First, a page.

The Death of Bedside Nursing (and why it should matter to everyone…)

The Death of Bedside Nursing (and why it should matter to everyone…)

by Jen Kyer

RN/Blogger/Wife/Mother
On: Purpose Blog

posted on Mar 6, 2017, at 3:51 pm

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THIS PICTURE LOOKS OLD AND GRAINY BECAUSE IT IS. That is me in nursing school, almost ten years ago (I’m screaming internally). Sit down because I am about to get serious with you and let you in on a scary reality that most nurses know but don’t talk about.

The face of nursing is changing. It has been. It is not a good thing.

A family member was recently admitted to the hospital. I accompanied her to get her settled on the floor and in doing so met her nurse, who was being trained by another nurse  (we will call her Mary). Mary and I got chatting and she explained that she trained for a period in my unit during her nursing education. Upon discussing this she mentioned shadowing a nurse that had been on my unit a short period of time and had left. From my calculations she shadowed a nurse who had been working on my unit for 1-2 years (who was already gone) and that had made her a staff nurse for approximately 1 year or so. Subtracting a generous 12 week orientation, Mary (who has been practicing independently for a liberal approximation of 8-10 months) was now in the process of training brand new nurse.

Do you see a problem here?

This revolving door of nursing is creating problems for patients, cost increases (for everyone) and problems for those of us who do decide to stay at the bedside. Nurses are leaving in droves and novice nurses are teaching more novice nurses. According to the RN Work Project, a study performed over 10 years to track career changes among new nurses, 17.5% of new nurses left their position within a YEAR of starting a new job, 33% within two years and 60% within eight years.

What does that mean to you? That means there is a high probability of you getting a pretty “green” nurse when you walk into a hospital. You might notice that half the staff look like they just graduated college, which sometimes is true. (Scary right?)  However, just because you have an older RN it doesn’t mean that they have experience, much of the workforce is second degree nurses and you can’t trust the age to tell you about level of competence.

This matters. Statistically speaking experienced nurses help patient outcomes. This means that there are less hospital acquired pressure ulcers (bed sores), infections, etc. with a staff of experienced nurses. This study concluded that increasing experience (to an average of 5 years) and clinical hours (6 hours a day to 7 hours a day) could lower incidences of hospital acquired pressure ulcers by 11.4%, and falls by 7.7%.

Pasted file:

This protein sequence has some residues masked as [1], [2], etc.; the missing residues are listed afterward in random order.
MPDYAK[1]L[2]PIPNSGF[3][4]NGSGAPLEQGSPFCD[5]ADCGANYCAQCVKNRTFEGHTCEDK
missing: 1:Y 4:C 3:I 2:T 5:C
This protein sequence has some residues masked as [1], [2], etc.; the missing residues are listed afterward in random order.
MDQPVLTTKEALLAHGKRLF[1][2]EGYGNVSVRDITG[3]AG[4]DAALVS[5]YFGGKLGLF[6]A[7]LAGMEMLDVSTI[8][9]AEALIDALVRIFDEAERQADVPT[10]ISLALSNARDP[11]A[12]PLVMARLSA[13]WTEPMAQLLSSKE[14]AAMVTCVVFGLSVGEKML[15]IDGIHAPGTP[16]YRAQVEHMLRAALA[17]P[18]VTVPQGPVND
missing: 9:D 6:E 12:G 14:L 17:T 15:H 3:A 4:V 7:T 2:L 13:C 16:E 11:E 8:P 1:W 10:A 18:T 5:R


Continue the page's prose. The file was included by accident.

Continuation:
What does that mean? It means $$$$$$. Experienced nurses would save hospitals money because as it stands now, hospitals aren’t being reimbursed by Medicare and Medicaid services (CMS) what they consider “hospital-aquired conditions” like pressure ulcers over a Stage II. To you non-nursing people, this means when you get a bed sore that opens up and becomes difficult to heal, its considered preventable so CMS isn’t paying for it.

Now in ways these things are preventable, just like urinary tract infections from urinary catheters, however the way to prevent those things is to have STAFF. Competent, experienced nursing staff and adequate support staff like nursing assistants to help. Pressure ulcers are preventable if you turn patients, if there aren’t enough staff on hand to do the turning, they become less “preventable”.

This is an issue not because nurses are aging out, not because of “nursing shortages” but because of the hospital environment. Nurses are overworked, understaffed. Units with a high census and acuity take a toll on even the most experienced of nurses. Patients are heavier both literally (in weight) and with more comorbidities. We have modalities to keep the most critically ill patients alive for inordinate amounts of time and these are only small parts of the cause of the bigger problem.

Money is the driver for much of the issue and we are doing more, quicker, with less support than ever before. We are required to work long shifts without breaks, hold our bladders, skip lunches and keep going. We are required to work weekends, holidays, nights, long stretches of 12 hour shifts that become 14 hour shifts. We get berated, verbally and physically assaulted, accused of withholding pain medication, letting food get cold. We are literally breaking our backs- some estimate the average nurse lifts 1.8 tons per shift. Why would you stay at the bedside?